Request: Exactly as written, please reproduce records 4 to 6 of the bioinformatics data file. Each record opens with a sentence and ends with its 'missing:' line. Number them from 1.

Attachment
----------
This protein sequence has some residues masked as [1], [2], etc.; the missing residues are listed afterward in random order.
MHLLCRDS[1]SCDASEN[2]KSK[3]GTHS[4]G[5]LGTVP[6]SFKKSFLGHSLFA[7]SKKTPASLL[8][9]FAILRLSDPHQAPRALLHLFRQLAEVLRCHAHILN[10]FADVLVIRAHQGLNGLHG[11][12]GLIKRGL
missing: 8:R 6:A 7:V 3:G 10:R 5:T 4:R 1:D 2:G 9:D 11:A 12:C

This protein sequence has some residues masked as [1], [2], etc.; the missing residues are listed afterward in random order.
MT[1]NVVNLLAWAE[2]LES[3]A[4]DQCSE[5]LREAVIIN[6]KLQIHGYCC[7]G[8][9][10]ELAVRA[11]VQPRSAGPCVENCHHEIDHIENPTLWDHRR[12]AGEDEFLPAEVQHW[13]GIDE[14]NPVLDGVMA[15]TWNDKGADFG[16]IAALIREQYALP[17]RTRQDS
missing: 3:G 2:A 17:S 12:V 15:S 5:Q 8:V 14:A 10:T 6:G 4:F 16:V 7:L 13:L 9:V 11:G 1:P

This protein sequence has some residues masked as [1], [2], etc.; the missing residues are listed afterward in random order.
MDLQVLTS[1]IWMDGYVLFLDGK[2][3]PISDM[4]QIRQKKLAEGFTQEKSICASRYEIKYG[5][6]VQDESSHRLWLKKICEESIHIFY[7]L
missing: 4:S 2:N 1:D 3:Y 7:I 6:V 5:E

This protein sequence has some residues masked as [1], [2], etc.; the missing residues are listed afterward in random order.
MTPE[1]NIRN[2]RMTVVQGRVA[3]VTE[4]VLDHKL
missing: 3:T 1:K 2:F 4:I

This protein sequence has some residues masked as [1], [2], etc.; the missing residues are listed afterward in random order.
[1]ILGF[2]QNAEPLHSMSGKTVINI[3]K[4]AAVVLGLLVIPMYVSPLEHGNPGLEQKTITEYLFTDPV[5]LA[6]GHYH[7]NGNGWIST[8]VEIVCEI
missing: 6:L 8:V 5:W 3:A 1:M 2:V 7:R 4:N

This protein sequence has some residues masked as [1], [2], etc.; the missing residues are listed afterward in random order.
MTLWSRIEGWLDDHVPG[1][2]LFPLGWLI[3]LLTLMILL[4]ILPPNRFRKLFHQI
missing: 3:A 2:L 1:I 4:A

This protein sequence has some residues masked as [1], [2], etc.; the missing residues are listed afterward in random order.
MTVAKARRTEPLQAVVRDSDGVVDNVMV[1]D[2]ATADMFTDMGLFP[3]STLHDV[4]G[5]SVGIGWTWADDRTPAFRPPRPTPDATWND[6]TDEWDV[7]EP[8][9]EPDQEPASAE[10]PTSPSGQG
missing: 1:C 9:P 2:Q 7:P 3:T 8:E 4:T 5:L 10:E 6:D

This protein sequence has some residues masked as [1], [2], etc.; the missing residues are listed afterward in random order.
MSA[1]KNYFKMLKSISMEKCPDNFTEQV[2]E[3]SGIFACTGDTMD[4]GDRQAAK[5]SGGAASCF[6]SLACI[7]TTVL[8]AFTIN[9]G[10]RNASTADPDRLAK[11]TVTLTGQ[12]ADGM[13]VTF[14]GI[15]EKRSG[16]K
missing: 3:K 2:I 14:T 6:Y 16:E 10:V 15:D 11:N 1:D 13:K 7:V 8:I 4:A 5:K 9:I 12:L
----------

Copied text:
This protein sequence has some residues masked as [1], [2], etc.; the missing residues are listed afterward in random order.
MTPE[1]NIRN[2]RMTVVQGRVA[3]VTE[4]VLDHKL
missing: 3:T 1:K 2:F 4:I

This protein sequence has some residues masked as [1], [2], etc.; the missing residues are listed afterward in random order.
[1]ILGF[2]QNAEPLHSMSGKTVINI[3]K[4]AAVVLGLLVIPMYVSPLEHGNPGLEQKTITEYLFTDPV[5]LA[6]GHYH[7]NGNGWIST[8]VEIVCEI
missing: 6:L 8:V 5:W 3:A 1:M 2:V 7:R 4:N

This protein sequence has some residues masked as [1], [2], etc.; the missing residues are listed afterward in random order.
MTLWSRIEGWLDDHVPG[1][2]LFPLGWLI[3]LLTLMILL[4]ILPPNRFRKLFHQI
missing: 3:A 2:L 1:I 4:A